September 13, 2015
On my first day here I spotted another convert. He was pretty easy to spot, since his shorts and t-shirt and stubbly facial hair and white complexion were about similar to my own. Also, his backpack had the name “Joshua” written on it. And based on that alone, I assumed he was a new Muslim, perhaps sponsored to go for Hajj like some new Muslims are. Last night I actually got to talk with him. And for once I, in my khurta, felt like I as the one who became Arabized. He’s a really cool guy. He’s been Muslim almost as long as I—7 years—and is here with his wife and father-in-law. He’s planning on doing Umrah for himself first, then on behalf of his mother-in-law. His sister converted before him, and she lived in Edmonton (and I may actually have met her.) He was actually the mahram (male representative) for her wedding, and even though her parents were against [her] marriage, Josh did something amazing: he interviewed her suitor, spoke with his boss, co-workers, friends and others to get a feel for who he was. Then he took all this information and spread it out in front of his Dad. His Dad looked it over and said, “This is exactly what a father-in-law would want.” So he successfully convinced his Dad of the Islamic marriage process by actually doing the Islamic marriage process. [Josh] came to Islam by studying different religions, studying the Qur’an, and writing down questions. He took his questions to an Islamic conference and [spoke with] Zakir Naik. Josh said he spent months coming up with these questions, and Zakir Naik’s responses were just bullet-quick, in his usual style… [A] few months later, [Josh] accepted [Islam]. Pretty much everything I mentioned above has humbled me.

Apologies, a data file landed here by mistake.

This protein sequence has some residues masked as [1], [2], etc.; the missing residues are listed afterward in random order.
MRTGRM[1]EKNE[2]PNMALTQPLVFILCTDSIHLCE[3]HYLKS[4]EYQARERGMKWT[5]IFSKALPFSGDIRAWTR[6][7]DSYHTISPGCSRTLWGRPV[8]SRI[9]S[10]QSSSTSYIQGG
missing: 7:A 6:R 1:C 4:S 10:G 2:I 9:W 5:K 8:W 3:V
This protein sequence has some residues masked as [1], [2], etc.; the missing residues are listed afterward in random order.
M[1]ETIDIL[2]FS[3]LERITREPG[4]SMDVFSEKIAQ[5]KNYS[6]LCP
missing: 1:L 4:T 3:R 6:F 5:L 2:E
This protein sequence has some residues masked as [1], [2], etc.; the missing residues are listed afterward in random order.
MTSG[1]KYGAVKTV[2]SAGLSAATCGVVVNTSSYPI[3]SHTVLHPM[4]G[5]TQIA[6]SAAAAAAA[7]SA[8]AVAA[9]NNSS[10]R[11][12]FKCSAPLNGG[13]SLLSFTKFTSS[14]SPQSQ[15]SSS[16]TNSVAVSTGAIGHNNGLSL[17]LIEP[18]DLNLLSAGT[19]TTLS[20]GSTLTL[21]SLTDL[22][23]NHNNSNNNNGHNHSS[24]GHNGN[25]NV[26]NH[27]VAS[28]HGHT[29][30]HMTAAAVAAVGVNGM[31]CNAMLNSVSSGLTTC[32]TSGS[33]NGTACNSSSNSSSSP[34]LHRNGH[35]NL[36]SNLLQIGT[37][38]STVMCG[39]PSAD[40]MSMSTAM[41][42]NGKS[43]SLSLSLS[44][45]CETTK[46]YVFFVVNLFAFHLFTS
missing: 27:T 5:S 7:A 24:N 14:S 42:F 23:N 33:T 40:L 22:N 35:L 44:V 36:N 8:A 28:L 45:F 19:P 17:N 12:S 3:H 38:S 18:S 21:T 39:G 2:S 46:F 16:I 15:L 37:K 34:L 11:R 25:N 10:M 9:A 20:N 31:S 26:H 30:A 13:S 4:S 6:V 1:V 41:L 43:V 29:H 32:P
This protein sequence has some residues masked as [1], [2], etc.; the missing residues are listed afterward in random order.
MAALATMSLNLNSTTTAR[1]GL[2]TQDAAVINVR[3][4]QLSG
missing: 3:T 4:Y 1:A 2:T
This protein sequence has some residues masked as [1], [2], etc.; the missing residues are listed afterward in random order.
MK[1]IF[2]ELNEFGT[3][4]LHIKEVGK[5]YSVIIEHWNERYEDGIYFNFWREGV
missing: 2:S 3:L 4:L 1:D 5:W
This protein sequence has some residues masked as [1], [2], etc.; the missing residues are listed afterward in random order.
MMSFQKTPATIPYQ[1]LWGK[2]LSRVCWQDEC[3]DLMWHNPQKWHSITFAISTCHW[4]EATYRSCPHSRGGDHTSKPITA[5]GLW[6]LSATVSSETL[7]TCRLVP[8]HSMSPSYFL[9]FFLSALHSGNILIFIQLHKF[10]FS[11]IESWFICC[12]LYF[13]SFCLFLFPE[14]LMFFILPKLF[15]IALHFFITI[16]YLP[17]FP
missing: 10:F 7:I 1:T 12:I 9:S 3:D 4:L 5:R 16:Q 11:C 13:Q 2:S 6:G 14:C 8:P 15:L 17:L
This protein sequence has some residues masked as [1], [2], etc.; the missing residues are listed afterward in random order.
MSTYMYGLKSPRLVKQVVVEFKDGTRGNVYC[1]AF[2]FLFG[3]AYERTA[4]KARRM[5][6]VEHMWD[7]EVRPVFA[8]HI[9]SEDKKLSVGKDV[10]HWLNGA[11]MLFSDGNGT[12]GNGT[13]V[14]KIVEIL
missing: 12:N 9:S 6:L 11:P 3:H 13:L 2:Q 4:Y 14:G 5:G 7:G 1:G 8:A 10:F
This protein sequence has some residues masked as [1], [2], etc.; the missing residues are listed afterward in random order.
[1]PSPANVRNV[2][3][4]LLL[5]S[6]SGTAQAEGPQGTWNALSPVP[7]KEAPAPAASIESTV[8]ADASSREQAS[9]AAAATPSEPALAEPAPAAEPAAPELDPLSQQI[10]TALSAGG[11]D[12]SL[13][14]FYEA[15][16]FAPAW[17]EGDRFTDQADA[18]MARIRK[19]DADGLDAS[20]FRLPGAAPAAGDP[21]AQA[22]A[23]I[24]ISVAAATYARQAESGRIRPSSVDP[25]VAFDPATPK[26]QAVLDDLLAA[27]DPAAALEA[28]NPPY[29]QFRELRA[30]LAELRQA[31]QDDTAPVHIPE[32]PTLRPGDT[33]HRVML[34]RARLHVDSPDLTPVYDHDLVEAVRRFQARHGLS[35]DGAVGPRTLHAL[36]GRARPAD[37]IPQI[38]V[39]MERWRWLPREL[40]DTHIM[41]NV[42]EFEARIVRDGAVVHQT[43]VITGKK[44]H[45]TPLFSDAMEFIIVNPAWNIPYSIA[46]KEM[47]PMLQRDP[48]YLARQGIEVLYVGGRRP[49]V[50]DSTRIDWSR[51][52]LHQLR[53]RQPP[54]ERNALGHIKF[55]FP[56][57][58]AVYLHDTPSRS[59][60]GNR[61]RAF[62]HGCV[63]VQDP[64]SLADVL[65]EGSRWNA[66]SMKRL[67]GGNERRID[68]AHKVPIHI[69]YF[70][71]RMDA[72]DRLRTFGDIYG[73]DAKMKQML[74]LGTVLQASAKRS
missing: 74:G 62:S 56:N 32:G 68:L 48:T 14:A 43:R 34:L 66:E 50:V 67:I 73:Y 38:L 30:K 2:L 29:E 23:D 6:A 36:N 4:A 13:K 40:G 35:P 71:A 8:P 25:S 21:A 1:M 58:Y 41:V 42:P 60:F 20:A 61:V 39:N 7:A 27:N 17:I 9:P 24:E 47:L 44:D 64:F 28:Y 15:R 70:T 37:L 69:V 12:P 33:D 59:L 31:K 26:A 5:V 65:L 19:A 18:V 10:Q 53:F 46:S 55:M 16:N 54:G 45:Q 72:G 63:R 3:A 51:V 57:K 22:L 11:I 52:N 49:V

Sometimes you meet people that just end up humbling you. Not that they even intend to, but simply being in their presence and speaking with them makes you realize your own humility.
When I first saw Josh, I could tell that he was a convert. But I thought he was only recently converted—maybe a few months or so—and that the young woman and older man were like his mentors. I had no idea that they were his wife and father-in-law. I had no idea he had been a Muslim for 7 years. One thing that a convert sometimes faces is assumptions. People sometimes assume that you’re fresh off the shahada-wagon. They are well-intentioned, for sure. But now here I was, clad in khurta and for the first time feeling like the Arabized convert, assuming that Josh was brand new to Islam, and that he had been thrust into going to Hajj through a sponsorship. It was a role-reversal. I’d felt almost ashamed for all the assumptions I had made about him.
In speaking with him, I came to realize just how off I had been. Every convert has their own story about what drew them to Islam. I’ve always had an affinity for those who took the initiative to study not only Islam, but also other religions as well—not because it’s common ground, but because I never went through that. I never searched for religion beyond monotheistic Christianity. I grew up believing in God, but religion never sat well with me, so I just constructed my own view of what God was like and what He wanted from me. It was a shaky foundation for sure. As I learned about Islam, the more it became a foundation for me. Most of it I already believed in. So accepting it was quite natural.
Everything Josh told me completely shattered my preconceptions of who he was. And rightly so.